On February 17th, 1801, Thomas Jefferson became the President after a very close election. The runner-up, who at the time was to become the Vice President, was Aaron Burr. Because of this, Congress later adopted the Twelfth Amendment, which said that the ballots have to indicate who is running for what position.
  • Lewis and Clark Depart

    Lewis and Clark Depart
    On May 20th, 1803, the Corps of Discovery set off on their expedition of the Lousiana Territory. The expedition was commisioned by Thomas Jefferson. Its purpose was to study the flora/fauna and establish relationships with the Indian tribes.
  • Burr Shoots Down Hamilton

    Burr Shoots Down Hamilton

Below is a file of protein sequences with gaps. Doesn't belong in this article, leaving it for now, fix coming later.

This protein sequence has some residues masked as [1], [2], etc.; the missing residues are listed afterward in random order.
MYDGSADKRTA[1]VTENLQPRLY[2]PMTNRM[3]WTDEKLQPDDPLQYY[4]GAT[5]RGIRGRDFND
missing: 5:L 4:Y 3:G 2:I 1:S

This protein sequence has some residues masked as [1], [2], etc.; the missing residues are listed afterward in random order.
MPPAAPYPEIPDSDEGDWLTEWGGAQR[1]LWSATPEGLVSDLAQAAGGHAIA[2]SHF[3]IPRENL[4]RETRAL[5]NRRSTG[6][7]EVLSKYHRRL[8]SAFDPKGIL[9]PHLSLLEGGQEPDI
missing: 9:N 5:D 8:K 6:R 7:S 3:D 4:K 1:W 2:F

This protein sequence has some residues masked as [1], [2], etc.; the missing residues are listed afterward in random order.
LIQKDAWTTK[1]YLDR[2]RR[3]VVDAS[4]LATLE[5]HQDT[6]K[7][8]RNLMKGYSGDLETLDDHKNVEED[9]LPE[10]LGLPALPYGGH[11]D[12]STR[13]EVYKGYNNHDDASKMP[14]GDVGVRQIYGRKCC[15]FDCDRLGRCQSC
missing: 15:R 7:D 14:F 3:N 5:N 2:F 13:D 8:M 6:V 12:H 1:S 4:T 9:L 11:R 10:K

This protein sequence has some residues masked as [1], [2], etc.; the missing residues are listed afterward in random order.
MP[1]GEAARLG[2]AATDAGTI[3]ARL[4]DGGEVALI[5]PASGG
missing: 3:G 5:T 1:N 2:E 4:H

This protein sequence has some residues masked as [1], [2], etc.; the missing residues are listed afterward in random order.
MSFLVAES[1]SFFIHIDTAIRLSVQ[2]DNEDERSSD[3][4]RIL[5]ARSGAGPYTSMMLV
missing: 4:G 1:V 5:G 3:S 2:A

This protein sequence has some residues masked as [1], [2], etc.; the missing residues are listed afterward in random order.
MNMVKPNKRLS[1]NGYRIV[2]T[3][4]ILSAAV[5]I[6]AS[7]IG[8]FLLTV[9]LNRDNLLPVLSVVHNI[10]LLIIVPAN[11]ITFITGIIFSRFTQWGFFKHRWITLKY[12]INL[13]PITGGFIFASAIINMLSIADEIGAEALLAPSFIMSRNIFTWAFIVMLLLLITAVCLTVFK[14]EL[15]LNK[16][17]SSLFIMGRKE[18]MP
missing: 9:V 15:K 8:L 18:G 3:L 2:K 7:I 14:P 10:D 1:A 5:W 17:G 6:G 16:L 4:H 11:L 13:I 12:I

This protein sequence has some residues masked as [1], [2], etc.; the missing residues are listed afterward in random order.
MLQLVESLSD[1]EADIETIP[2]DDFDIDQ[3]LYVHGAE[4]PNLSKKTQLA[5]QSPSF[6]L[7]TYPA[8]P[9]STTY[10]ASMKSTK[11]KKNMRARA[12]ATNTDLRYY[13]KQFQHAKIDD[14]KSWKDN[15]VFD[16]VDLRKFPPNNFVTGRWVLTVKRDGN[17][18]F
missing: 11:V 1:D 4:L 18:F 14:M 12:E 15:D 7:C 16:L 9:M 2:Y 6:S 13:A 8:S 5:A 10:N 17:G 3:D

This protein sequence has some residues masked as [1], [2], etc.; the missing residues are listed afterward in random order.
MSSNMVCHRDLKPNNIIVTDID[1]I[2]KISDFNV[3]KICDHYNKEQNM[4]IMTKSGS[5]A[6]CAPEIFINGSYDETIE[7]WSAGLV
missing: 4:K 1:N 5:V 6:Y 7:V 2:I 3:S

Aaron Burr had a strong dislike for Alexander Hamilton, and vice-versa. Hamilton was instrumental in Jefferson's election as President over Burr, and Burr's failure to be re-elected as Vice President. Burr decided to try to restore his "honor" by challenging Hamilton to a duel. The accounts of who shot first are fuzzy, but they both reach the same conlcusion; Burr shot Hamilton in the stomach, and Hamilton died the next day.
  • Embargo of 1807

    Embargo of 1807
    On December 27th, 1807, Thomas Jefferson signed the Embargo Act of 1807, which forbid the US to trade in foreign ports. This was because Britain and France were constantly harassing U.S. ships, and this, along with Britians impressment, humiliated the U.S. because they could not protect their ships. The embargo act is considered a failure by historians because the French and British simply turned to South America for the supplies normaly supplied by North America.